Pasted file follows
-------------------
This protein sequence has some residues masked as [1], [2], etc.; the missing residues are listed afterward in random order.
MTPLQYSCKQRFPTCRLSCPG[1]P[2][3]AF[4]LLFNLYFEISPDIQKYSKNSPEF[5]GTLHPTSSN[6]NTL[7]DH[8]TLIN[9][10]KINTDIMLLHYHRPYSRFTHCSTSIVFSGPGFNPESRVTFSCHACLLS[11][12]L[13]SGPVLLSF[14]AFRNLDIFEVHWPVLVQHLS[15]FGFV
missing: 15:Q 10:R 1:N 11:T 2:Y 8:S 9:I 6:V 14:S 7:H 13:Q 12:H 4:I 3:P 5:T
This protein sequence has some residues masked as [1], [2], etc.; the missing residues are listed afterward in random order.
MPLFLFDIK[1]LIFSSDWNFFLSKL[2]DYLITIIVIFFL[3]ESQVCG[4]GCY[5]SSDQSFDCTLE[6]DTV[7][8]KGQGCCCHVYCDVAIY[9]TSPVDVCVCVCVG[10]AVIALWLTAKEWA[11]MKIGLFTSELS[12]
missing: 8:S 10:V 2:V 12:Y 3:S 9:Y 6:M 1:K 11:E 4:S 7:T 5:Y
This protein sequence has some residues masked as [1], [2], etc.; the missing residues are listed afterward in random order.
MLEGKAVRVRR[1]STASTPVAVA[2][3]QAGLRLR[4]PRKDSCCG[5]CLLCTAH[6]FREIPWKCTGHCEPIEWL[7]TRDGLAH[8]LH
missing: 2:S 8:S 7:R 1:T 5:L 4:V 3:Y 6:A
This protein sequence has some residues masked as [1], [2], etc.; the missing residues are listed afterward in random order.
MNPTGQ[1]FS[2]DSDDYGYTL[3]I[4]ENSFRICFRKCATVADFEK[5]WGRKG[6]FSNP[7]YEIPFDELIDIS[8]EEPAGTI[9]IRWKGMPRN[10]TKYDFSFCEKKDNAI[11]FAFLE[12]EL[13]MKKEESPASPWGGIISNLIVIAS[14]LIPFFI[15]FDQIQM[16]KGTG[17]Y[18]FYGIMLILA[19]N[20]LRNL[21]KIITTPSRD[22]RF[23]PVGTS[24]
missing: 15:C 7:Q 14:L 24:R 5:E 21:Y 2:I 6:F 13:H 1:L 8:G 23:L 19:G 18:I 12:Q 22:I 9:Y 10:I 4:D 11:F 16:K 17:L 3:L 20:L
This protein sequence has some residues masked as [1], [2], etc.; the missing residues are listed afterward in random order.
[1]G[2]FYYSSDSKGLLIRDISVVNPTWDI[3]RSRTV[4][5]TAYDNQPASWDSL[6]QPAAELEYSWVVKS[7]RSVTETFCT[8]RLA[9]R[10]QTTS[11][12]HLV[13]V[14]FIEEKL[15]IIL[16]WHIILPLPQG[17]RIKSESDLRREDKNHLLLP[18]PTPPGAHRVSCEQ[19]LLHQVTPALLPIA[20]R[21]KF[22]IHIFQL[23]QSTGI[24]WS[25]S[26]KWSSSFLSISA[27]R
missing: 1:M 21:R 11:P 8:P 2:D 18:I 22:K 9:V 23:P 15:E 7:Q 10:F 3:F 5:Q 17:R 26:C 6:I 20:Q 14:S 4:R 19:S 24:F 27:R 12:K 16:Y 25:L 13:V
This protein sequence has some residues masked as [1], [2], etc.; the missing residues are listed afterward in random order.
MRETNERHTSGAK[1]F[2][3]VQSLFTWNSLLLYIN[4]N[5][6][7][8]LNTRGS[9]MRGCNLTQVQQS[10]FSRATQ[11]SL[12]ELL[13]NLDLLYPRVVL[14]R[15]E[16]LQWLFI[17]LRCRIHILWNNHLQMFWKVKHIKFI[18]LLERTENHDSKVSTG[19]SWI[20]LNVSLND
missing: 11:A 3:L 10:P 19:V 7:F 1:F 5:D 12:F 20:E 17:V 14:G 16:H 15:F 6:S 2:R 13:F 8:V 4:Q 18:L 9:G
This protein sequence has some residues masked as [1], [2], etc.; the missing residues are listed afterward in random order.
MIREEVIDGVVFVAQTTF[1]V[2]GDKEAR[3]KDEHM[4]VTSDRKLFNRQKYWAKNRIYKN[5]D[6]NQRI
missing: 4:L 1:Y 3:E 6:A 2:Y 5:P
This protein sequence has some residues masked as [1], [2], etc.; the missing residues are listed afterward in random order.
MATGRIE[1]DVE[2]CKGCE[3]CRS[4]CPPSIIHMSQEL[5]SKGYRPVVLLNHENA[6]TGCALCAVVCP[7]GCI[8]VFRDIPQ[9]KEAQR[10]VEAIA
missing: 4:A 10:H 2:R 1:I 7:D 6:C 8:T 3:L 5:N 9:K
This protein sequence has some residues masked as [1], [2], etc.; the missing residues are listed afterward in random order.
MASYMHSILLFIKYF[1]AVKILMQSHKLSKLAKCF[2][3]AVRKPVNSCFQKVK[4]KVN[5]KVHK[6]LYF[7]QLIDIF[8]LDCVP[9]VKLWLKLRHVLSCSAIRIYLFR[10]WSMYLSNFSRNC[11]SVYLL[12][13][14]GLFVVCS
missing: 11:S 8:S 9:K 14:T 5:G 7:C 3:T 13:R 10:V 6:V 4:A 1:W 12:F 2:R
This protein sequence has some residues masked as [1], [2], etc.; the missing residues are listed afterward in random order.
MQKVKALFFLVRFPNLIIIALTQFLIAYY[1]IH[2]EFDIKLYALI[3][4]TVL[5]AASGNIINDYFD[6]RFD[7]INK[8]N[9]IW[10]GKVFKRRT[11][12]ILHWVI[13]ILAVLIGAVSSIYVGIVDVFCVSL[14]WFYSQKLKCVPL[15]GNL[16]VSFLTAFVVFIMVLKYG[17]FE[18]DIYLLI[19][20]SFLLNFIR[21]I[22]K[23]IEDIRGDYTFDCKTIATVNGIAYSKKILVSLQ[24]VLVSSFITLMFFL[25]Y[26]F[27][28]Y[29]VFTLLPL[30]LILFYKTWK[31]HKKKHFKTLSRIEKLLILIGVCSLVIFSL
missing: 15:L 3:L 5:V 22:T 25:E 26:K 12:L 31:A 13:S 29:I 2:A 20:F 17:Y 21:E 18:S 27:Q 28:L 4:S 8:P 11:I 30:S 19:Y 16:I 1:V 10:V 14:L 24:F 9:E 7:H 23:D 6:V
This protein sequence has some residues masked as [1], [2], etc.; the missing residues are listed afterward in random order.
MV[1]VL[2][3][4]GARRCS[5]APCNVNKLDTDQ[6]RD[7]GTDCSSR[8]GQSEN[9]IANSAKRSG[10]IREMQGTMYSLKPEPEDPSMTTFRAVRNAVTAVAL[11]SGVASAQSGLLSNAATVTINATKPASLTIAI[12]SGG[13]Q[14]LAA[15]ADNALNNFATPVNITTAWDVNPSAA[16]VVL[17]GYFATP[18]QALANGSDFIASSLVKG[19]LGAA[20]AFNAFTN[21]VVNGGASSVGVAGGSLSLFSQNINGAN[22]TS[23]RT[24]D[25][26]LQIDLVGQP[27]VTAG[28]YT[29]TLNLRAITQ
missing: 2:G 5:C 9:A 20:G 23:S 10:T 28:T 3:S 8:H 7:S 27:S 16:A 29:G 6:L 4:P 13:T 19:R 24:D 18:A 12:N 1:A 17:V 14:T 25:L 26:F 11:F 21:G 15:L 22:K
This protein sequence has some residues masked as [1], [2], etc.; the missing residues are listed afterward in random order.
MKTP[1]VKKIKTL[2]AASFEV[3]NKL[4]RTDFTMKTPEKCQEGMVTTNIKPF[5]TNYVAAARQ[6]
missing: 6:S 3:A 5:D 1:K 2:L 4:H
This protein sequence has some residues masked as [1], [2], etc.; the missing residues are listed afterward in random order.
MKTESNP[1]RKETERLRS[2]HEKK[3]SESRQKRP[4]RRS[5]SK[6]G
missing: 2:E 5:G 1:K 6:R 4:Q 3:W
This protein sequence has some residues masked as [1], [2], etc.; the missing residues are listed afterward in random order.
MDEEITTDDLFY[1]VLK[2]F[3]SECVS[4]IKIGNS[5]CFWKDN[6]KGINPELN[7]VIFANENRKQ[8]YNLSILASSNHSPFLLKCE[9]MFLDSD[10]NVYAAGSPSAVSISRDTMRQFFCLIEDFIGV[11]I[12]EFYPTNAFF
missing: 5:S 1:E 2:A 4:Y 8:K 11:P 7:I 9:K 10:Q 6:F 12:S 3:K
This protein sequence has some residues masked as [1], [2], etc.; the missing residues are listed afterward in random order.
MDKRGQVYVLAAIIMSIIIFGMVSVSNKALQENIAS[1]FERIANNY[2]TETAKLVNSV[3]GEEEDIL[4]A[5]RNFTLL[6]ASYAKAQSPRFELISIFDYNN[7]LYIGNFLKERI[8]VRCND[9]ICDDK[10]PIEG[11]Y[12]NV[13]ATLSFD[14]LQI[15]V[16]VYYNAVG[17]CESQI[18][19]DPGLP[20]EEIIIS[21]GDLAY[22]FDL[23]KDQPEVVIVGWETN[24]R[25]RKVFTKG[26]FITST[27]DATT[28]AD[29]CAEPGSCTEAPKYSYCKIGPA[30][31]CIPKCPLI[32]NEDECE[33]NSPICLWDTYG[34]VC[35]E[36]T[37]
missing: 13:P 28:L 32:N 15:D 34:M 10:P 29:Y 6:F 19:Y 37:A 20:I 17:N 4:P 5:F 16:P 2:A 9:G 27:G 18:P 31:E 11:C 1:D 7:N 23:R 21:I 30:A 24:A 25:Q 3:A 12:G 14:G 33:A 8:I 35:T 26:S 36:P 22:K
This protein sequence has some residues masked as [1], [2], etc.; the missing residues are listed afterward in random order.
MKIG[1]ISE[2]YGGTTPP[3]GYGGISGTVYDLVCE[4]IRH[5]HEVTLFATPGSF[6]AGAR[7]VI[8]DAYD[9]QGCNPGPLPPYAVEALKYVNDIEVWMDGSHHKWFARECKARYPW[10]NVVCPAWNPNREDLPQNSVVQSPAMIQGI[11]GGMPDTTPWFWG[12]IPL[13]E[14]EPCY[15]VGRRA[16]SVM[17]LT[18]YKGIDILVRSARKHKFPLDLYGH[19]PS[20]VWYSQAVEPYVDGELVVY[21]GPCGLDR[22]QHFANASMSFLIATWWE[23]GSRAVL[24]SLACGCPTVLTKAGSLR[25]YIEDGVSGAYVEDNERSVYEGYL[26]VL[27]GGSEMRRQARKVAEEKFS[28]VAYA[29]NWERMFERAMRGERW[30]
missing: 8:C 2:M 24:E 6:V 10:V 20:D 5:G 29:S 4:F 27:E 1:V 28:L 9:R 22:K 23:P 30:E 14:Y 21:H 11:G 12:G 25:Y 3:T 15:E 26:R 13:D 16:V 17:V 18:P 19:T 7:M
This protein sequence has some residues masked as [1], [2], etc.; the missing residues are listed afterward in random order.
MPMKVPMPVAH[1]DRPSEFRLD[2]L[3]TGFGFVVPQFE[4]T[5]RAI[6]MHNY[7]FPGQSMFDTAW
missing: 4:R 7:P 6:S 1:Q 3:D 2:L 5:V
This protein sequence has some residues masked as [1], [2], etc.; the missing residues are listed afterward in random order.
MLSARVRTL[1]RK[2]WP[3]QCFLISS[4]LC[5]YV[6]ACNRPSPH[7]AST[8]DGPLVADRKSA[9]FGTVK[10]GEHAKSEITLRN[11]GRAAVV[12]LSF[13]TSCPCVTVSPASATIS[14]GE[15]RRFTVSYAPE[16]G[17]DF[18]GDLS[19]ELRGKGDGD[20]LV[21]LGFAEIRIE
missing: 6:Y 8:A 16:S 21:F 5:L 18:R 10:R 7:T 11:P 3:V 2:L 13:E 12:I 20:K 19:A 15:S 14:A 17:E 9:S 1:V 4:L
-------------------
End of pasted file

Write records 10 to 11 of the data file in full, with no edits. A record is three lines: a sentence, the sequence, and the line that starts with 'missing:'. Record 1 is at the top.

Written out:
This protein sequence has some residues masked as [1], [2], etc.; the missing residues are listed afterward in random order.
MQKVKALFFLVRFPNLIIIALTQFLIAYY[1]IH[2]EFDIKLYALI[3][4]TVL[5]AASGNIINDYFD[6]RFD[7]INK[8]N[9]IW[10]GKVFKRRT[11][12]ILHWVI[13]ILAVLIGAVSSIYVGIVDVFCVSL[14]WFYSQKLKCVPL[15]GNL[16]VSFLTAFVVFIMVLKYG[17]FE[18]DIYLLI[19][20]SFLLNFIR[21]I[22]K[23]IEDIRGDYTFDCKTIATVNGIAYSKKILVSLQ[24]VLVSSFITLMFFL[25]Y[26]F[27][28]Y[29]VFTLLPL[30]LILFYKTWK[31]HKKKHFKTLSRIEKLLILIGVCSLVIFSL
missing: 15:L 3:L 5:V 22:T 25:E 26:K 12:L 31:A 13:S 29:I 2:A 20:F 17:Y 21:E 18:S 27:Q 28:L 4:S 8:P 11:I 30:S 19:Y 16:I 1:V 10:V 14:L 24:F 9:E 7:H 23:D 6:V
This protein sequence has some residues masked as [1], [2], etc.; the missing residues are listed afterward in random order.
MV[1]VL[2][3][4]GARRCS[5]APCNVNKLDTDQ[6]RD[7]GTDCSSR[8]GQSEN[9]IANSAKRSG[10]IREMQGTMYSLKPEPEDPSMTTFRAVRNAVTAVAL[11]SGVASAQSGLLSNAATVTINATKPASLTIAI[12]SGG[13]Q[14]LAA[15]ADNALNNFATPVNITTAWDVNPSAA[16]VVL[17]GYFATP[18]QALANGSDFIASSLVKG[19]LGAA[20]AFNAFTN[21]VVNGGASSVGVAGGSLSLFSQNINGAN[22]TS[23]RT[24]D[25][26]LQIDLVGQP[27]VTAG[28]YT[29]TLNLRAITQ
missing: 2:G 5:C 9:A 20:G 23:S 10:T 28:T 3:S 8:H 7:S 27:S 16:A 29:G 6:L 4:P 13:T 19:R 24:D 18:A 12:N 1:A 17:V 14:T 25:L 26:F 11:F 21:G 15:L 22:K